Seeing Riker at his commanding prime and with a family is new experience even within the literary arm of the Star Trek universe before and James Swallow does a masterful job of retaining enough of the TNG Riker thst he's still familiar but has learnt from life, experience, marriage - and a child.

Will Riker does find himself off the bridge of the damaged Titan more than usual here but this provides the chance for him to physically interact not only with the emigrating Jazari but also the Romulan commander. With the political climate as it is following Starfleet's withdrawal from aiding the doomed Romulus, Medaka is a much more approachable and less aloof captain than we have seen before and definitely less over dramatic and demanding than readers will be used to. He's almost - well - human.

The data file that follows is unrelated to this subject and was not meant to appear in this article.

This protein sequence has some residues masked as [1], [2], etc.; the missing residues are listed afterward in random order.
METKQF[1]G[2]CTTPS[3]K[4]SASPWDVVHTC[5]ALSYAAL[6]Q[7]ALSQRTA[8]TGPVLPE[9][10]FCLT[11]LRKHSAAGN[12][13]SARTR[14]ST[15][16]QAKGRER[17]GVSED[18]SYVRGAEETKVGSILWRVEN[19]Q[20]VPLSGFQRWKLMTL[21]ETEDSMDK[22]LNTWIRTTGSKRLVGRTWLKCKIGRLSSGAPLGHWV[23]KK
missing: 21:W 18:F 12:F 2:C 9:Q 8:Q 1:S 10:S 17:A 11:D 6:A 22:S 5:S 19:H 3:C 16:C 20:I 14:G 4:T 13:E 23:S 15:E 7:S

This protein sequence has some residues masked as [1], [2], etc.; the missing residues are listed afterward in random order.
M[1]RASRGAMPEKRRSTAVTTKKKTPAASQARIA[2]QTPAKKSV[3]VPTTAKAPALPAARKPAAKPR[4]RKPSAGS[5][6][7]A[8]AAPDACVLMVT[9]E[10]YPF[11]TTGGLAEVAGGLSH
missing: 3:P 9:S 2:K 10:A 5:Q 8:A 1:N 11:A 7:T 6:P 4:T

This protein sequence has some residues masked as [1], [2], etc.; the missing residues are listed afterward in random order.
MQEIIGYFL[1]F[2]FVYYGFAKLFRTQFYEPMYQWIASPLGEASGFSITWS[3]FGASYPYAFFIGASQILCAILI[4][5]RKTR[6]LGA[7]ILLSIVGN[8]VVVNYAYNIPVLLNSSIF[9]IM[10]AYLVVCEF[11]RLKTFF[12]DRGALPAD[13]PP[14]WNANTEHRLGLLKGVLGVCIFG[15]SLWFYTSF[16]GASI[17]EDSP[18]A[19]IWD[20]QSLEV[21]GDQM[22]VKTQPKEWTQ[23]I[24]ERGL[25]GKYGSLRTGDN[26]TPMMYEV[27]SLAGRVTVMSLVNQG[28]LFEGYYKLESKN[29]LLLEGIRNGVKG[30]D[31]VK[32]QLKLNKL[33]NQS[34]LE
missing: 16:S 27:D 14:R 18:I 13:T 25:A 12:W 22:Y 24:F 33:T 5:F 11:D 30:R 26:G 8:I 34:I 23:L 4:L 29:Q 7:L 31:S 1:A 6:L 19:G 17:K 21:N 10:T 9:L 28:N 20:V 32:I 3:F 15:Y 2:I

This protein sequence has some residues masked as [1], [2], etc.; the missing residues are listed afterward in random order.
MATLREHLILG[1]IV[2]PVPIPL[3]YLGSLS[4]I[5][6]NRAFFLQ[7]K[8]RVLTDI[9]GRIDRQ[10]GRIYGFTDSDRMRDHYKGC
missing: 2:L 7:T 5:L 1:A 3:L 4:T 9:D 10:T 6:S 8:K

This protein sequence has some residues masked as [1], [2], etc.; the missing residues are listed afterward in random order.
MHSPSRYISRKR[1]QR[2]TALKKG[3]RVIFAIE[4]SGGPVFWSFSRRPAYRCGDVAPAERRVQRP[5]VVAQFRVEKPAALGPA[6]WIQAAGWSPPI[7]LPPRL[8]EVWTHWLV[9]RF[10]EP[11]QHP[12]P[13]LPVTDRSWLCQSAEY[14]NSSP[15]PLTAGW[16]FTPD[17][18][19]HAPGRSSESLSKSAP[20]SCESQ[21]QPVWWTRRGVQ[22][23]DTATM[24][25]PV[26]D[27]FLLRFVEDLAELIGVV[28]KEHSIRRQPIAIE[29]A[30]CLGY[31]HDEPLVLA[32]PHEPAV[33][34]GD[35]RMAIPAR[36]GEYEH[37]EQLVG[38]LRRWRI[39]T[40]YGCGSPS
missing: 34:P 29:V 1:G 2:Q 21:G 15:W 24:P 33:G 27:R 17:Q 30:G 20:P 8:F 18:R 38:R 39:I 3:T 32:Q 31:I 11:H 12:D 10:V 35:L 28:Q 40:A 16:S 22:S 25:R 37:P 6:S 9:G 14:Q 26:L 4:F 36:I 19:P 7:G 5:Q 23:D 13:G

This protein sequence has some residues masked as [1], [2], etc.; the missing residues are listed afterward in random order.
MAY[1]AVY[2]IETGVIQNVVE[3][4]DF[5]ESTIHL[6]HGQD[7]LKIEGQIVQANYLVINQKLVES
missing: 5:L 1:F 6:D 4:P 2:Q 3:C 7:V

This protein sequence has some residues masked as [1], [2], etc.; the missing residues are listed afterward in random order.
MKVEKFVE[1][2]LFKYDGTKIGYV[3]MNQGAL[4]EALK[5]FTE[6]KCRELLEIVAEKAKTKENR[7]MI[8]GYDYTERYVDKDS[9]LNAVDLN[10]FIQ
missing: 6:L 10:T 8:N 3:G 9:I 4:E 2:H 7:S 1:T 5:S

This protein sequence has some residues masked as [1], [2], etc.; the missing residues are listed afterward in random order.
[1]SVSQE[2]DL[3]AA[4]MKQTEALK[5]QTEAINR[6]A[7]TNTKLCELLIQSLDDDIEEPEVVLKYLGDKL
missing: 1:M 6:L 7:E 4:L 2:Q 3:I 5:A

Yet the machinations that are happening behind the scenes are what drives the real heart of the novel and once the action kicks in, this book truly picks up a pace that I found very difficult to put down. That's probably about a third of the way in once the pieces are slotted in and moving. 

Helek, the Zhat Vash operative is the best player in The Dark Veil and her inclusion adds a really bleak element of foreshadowing. Indeed, some of the elements of the Zhat Vash themselves were much easier to comprehend through Swallow's novel than they were in the TV series. Her interplay with the Romulan Medaka are a highlight even if the warbird commander has very little room to manoeuvre.

Watch out two for a couple of appearances of some of Star Trek's more diverse races such as the Remans and also a Kelpien plus one Macha Hernandez which will raise a smile to anyone familiar with the development of TNG. But do keep on reading beyond that because there's so much more involved.